Yedidiah's Collection"--A short documentary about the withdrawal of Gaza settlers, told from the point of view of Yedidiah, a young boy who collects spent ammunition. That's just life.
Your Younger Daughter Rachel"--A drama of household abuse, fear, and a young woman trying to live with her abusive father and cowardly mother. Good, but sad and long. It kind of dragged on, and that's just not what I wanted to end the night on.

And that was Wednesday. I'm almost caught up.

[Update: I forgot to mention that there was a short before "Bad Faith". "A Kiss is a Kiss is a Kiss". Unlikely couples are put on a couch and the director tries to coax them to kiss. There's a pair of straight men, an old lady with a teenage boy, a liberal woman with an orthodox man (who can't even touch a woman unless he's married to her), and a Palestinian man with a female Israeli soldier. Three of the four couples actually kiss. Guess which one doesn't.]

Jason goes to Jewfest--Tuesday, July 31

So I've actually been at Jewfest all week, but I've been too busy to write. Luckily tonight there's no movies because of the sabbath. However, there are movies tomorrow, and the sabbath doesn't end until sundown Saturday. What's up with that?

Anyway, now is my chance to write up the movies I've been seeing, starting with last Tuesday. First up was a short and feature about, of all things, poetry. I'm not a poet, and I don't pretend to "get" poetry. Honestly, I saw this because it was scheduled at a good time for me. And there's a reason I do stuff like that, because every so often I'll find a fantastic movie that just blows me away, and that's exactly what happened (with the feature). First, the short, "Ezekiel's Wheels" was the American-Israeli poet Shirley Kaufman reading one of her new works, "Ezekiel's Wheels". The poem starts with her struggle with starting to go blind (she has since recovered) and grows to an all-consuming philosophy, incorporating art, scripture, and life. The movie is mostly her reading, with some sparsely used stock footage, mostly of bombs. It's not bad, but it's really for poetry enthusiasts.

But the feature, "So Long Are You Young" was amazing and can really appeal to anyone. It's a documentary about Samuel Ullman and his poem "Youth". The story in a nutshell: Samuel Ullman was a German Jewish immigrant to America in the late 1800's. Specifically, he settled in Birmingham, Alabama. He was mostly a poor merchant, but very active in community service, including serving on the school board and pushing for equal schooling for black children. In the early 1900's, mourning the death of his wife and going deaf, he wrote "Youth", which promptly sold very few copies. However, it had it's admirers, although it was often reprinted without attribution. One of those unattributed (and slightly corrupted) copies was given to Gen. Douglas MacArthur when he was stationed in the Philippines. When MacArthur took charge of rebuilding Japan after the war, he kept a copy of the poem in his office. The devastated, demoralized Japanese took it to heart, and drew courage and inspiration from it. One of those who read the poem was Konosuke Matsushita, the founder of a successful electronics company that specialized in cheap versions of American products. He had an idea for a grand expansion of his company, but feared in his 70's that he was too old and feeble to pull it off. After reading the poem, he went ahead and founded Panasonic. Although few Americans know the poem, much less the poet, it's practically mandatory reading for Japanese CEO's, and is largely credited with Japan's post-war recovery. Pretty amazing, I have nothing to add. I just really dig true stories of small events with amazingly wide-reaching effects (for another of these types of stories, also with a Jewish twist, check out "Beethoven's Hair")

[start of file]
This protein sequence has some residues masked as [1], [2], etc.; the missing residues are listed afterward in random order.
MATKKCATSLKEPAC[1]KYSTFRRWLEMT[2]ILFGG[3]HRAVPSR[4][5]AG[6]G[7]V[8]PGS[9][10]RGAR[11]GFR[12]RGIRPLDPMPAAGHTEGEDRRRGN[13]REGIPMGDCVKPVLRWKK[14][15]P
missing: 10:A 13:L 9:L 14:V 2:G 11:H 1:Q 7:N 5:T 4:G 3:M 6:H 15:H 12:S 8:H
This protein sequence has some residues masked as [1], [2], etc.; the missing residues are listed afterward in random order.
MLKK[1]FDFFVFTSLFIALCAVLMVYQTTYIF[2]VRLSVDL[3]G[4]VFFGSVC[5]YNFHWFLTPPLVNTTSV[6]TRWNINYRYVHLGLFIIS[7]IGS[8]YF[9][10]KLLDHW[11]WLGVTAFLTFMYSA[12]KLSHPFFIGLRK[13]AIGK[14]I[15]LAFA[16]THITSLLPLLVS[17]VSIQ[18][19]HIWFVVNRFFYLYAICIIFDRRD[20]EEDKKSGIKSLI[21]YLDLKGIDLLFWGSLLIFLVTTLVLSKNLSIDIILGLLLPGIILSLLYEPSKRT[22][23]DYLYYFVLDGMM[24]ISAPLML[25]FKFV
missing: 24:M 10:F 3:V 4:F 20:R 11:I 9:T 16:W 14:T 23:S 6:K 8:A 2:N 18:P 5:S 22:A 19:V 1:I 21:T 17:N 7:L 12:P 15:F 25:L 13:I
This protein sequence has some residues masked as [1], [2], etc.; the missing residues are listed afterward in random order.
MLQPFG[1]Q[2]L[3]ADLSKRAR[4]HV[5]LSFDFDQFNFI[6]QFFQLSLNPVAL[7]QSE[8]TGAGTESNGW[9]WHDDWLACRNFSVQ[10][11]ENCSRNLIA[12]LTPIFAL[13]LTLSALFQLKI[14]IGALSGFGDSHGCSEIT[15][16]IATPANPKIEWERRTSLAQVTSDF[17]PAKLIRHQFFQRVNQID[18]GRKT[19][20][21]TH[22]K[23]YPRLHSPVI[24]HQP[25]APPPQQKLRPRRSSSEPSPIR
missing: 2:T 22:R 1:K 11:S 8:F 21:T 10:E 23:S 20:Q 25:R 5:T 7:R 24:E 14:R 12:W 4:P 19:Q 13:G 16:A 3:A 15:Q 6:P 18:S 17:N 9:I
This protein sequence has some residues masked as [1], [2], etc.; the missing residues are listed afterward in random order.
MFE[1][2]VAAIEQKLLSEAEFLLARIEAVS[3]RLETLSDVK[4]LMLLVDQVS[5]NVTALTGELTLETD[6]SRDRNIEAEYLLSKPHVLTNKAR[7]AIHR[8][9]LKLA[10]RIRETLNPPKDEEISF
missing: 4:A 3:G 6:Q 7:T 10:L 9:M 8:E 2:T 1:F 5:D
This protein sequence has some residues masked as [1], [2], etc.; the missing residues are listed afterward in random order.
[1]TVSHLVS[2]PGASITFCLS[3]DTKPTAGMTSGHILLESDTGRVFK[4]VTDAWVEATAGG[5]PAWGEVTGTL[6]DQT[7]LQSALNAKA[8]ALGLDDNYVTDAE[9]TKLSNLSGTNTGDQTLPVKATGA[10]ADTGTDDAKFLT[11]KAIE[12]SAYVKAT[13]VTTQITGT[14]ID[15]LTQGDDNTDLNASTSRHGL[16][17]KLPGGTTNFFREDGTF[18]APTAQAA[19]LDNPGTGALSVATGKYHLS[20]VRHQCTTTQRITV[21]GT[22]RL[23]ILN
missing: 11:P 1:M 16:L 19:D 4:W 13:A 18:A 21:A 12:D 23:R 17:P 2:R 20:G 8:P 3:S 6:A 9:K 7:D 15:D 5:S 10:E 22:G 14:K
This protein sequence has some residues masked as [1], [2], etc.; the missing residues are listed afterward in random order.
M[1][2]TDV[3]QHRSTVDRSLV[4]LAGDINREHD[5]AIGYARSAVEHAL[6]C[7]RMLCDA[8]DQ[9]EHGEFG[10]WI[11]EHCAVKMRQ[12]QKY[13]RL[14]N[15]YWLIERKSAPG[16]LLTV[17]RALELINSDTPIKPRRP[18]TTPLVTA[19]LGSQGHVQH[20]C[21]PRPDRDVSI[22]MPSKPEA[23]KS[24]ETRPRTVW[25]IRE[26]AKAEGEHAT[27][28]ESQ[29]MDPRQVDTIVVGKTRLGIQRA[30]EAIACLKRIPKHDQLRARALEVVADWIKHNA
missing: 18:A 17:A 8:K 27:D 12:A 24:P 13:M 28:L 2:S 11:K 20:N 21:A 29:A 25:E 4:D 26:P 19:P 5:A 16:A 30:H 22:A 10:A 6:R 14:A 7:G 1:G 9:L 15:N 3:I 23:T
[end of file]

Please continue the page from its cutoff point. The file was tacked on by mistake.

And the second movie of the night was the one I've been waiting for since I first heard about it. "My Fuhrer: The Truly Truest Truth About Adolf Hitler", is a wacky slapstick comedy about Hitler. Specifically, Hitler near the end of the war. He's supposed to be preparing a New Year's Day speech to inspire the German people to victory, but he's stuck in a depressed nervous breakdown. So Goebbels has a brilliant idea to get him an acting coach. So he finds his old acting coach, Adolf Gruenbaum. It was easy, since he's in a concentration camp all they have to do is track down his number and find out if he's still alive. The idea is a Jewish instructor will inspire Hitler's greatest strength--his rage. Problem is, Gruenbaum's methods work, and Hitler starts opening up to him. Meanwhile, Gruenbaum starts out looking for a chance to kill Hitler, barely fails at first, then decides to not kill him at first because they'd certainly kill him and his family, but eventually because he maybe feels sorry for the bed-wetting, pathetic little twerp whose father beat him. The most fascinating thing for me when watching it was noticing how often just one person would laugh. Everyone is so tense with the subject matter that very rarely can everyone just relax and laugh. For me, it was when Gruenbaum is sent back to his camp, and when Hitler asks for him Goebbels explains that he's unavailable because he went "on holiday with his family". Just the idea of a) a Jew being able to go on holiday in Germany during WWII, and b) someone working closely with Hitler being allowed to go on holiday with a deadline looming in 3 days, and c) the idea that he couldn't postpone his holiday until after the speech, and d) Hitler buys it. That's funny for me. But my favorite scene has to be when Gruenbaum gets Hitler to get down on all fours and bark like a dog as an "exercise". Hitler's dog, "Blondi" runs over and mounts him. At that moment I thought, "dude, I'm watching a dog hump Hitler. I'm the happiest Jew in the world right now".

I wanted to end this post on that point, but I should mention that Hitler was played by Helge Schneider, a famous German comedian (described in the introduction as the equivalent of Steve Martin in Germany). And Guenbaum was played by Ulrich Mühe, who was brilliant in "The Lives of Others" and who tragically died of stomach cancer just two weeks ago. Thank you for you final role, Ulrich!